Hamilton-area cancer patients face the worst waits for radiation therapy in the province.
Wait times are also too long for surgery and are rising for some types of chemotherapy and cancer screening in the Hamilton Niagara Haldimand Brant Local Health Integration Network that includes Burlington, according to a report released Wednesday by the Cancer Quality Council of Ontario.
“We live in a LHIN where lifestyle choices are leading to a large cancer burden,” said Dr. Bill Evans, president of Juravinski Hospital and Cancer Centre, noting this is one of the reasons for the backlog.
“That burden is disproportionate to our population.”
Only 77 per cent of cancer patients got their radiation within the target 14 days in 2012. That is the lowest rate of any LHIN and significantly below the Ontario average of 89 per cent. It is also a drastic drop from 85 per cent in 2011.
The waits are particularly acute for prostate cancer patients, plummeting to just over half getting radiation on time. The 5 3 per cent rate is a far cry from the provincial average of 79 per cent and the goal of 87 per cent. It has been that low for at least two years and is the worst rate in Ontario.
There is hope the new Walker Family Cancer Centre, which opened in St. Catharines in March, will reduce some of the wait times as it increases the amount of radiation treatments that can be done in the LHIN and brings the therapy to Niagara for the first time.
Area cancer leaders question whether waits truly are as bad as they seem in this part of the province. They say the data they supplied to the report was incomplete and unreliable because the LHIN is in the midst of changing its cancer information system.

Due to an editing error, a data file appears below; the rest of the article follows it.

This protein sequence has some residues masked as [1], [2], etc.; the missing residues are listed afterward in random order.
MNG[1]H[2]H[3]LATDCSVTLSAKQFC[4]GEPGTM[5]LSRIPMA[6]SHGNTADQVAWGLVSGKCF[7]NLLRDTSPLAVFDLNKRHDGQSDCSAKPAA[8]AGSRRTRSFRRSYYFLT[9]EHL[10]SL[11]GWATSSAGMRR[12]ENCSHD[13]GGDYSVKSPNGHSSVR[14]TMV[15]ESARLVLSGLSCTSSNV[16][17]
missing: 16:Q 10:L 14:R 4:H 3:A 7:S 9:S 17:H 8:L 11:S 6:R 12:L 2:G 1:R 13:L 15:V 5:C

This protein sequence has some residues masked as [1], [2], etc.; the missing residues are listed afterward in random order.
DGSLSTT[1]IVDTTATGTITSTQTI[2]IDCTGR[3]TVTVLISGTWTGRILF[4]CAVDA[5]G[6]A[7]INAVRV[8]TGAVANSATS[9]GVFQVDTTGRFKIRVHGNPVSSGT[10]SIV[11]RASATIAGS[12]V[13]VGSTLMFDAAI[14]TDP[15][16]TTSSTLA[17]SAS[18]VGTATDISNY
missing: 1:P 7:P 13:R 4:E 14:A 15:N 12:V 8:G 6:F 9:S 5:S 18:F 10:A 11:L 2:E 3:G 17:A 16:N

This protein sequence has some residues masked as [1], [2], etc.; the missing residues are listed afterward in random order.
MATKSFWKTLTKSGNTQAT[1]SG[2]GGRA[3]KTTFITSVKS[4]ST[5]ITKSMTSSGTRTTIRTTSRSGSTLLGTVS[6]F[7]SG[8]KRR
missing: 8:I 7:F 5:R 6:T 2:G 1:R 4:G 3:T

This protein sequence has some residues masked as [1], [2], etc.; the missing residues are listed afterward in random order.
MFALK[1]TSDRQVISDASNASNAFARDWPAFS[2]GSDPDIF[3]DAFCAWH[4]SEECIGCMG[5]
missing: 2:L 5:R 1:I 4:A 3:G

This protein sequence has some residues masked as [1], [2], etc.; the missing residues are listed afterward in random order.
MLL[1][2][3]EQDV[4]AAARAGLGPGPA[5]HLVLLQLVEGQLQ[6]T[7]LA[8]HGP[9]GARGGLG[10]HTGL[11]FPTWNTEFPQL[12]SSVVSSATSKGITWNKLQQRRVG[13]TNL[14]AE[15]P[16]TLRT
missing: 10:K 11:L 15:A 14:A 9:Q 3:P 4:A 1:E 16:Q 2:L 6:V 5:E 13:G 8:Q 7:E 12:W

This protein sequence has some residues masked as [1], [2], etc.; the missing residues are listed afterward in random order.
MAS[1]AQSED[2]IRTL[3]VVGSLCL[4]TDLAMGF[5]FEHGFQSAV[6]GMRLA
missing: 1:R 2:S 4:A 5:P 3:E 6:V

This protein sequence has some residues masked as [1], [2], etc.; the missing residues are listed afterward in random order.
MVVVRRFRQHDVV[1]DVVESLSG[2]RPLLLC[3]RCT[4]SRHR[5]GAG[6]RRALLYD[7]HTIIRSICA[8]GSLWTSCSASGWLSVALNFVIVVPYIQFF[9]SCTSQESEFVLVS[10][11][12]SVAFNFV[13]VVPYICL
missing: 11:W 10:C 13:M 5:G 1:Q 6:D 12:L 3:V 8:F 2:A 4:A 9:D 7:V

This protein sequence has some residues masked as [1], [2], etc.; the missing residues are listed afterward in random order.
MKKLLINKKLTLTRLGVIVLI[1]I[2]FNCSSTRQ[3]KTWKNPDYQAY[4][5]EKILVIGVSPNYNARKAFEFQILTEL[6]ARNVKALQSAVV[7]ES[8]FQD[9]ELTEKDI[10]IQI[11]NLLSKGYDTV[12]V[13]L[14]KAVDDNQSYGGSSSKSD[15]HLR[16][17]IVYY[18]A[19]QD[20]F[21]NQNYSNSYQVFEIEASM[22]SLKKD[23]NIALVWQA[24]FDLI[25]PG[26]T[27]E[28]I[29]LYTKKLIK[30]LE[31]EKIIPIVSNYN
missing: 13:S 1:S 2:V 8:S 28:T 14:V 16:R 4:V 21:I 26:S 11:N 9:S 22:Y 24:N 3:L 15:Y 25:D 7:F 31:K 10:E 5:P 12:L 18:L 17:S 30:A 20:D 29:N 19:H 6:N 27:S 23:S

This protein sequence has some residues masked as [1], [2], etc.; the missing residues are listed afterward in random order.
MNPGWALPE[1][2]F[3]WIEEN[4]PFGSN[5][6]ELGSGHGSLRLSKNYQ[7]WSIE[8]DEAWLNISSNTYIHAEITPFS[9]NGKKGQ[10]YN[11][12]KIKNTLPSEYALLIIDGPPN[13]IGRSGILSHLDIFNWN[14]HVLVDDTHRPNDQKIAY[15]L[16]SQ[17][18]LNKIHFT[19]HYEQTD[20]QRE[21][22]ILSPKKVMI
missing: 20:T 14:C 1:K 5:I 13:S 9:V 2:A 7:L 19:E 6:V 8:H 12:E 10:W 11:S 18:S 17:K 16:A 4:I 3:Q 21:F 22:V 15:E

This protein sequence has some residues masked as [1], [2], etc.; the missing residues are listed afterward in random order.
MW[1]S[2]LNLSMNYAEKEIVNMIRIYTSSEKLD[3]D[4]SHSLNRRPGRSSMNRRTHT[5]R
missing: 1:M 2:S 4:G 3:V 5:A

“There are gaps,” said Mark Farrow, chief information officer at Hamilton Health Sciences. “What we’re able to submit is not a complete picture.”
Cancer Care Ontario stands by the report created by its advisory group and says the results are reliable. However, a note has been put on the Hamilton LHIN results stating that not all data required was provided.
Cancer surgery also had high wait times despite improvements between 2011 and 2012.
Only 77 per cent of cancer patients got their surgery within the target time in 2012. That is better than 70 per cent the year before but still below the Ontario average of 81 per cent and the goal of 90 per cent.
Again, the rates drop for prostate cancer to 60 per cent locally — drastically different from the Ontario average of 75 per cent. That is after improving the rate from 43 per cent the year before.
Even in some areas where cancer care in the LHIN scores above average, the report shows waits are rising.
Nearly 67 per cent of colon cancer patients got chemotherapy within 60 days of surgery in 2010. That is a drop from 73 per cent the year before, but still well above Ontario’s average of 58 per cent.
There was a similar trend in following up abnormal results i n breast cancer screening. This area was close to the Ontario average, with follow-ups within three weeks of the abnormal screen date 71 per cent of the time in 2011 for women aged 50 to 74. But that is down from 79 per cent in 2010.
In addition, too few people aged 50 to 74 are getting a followup colonoscopy within eight weeks of an abnormal screening test.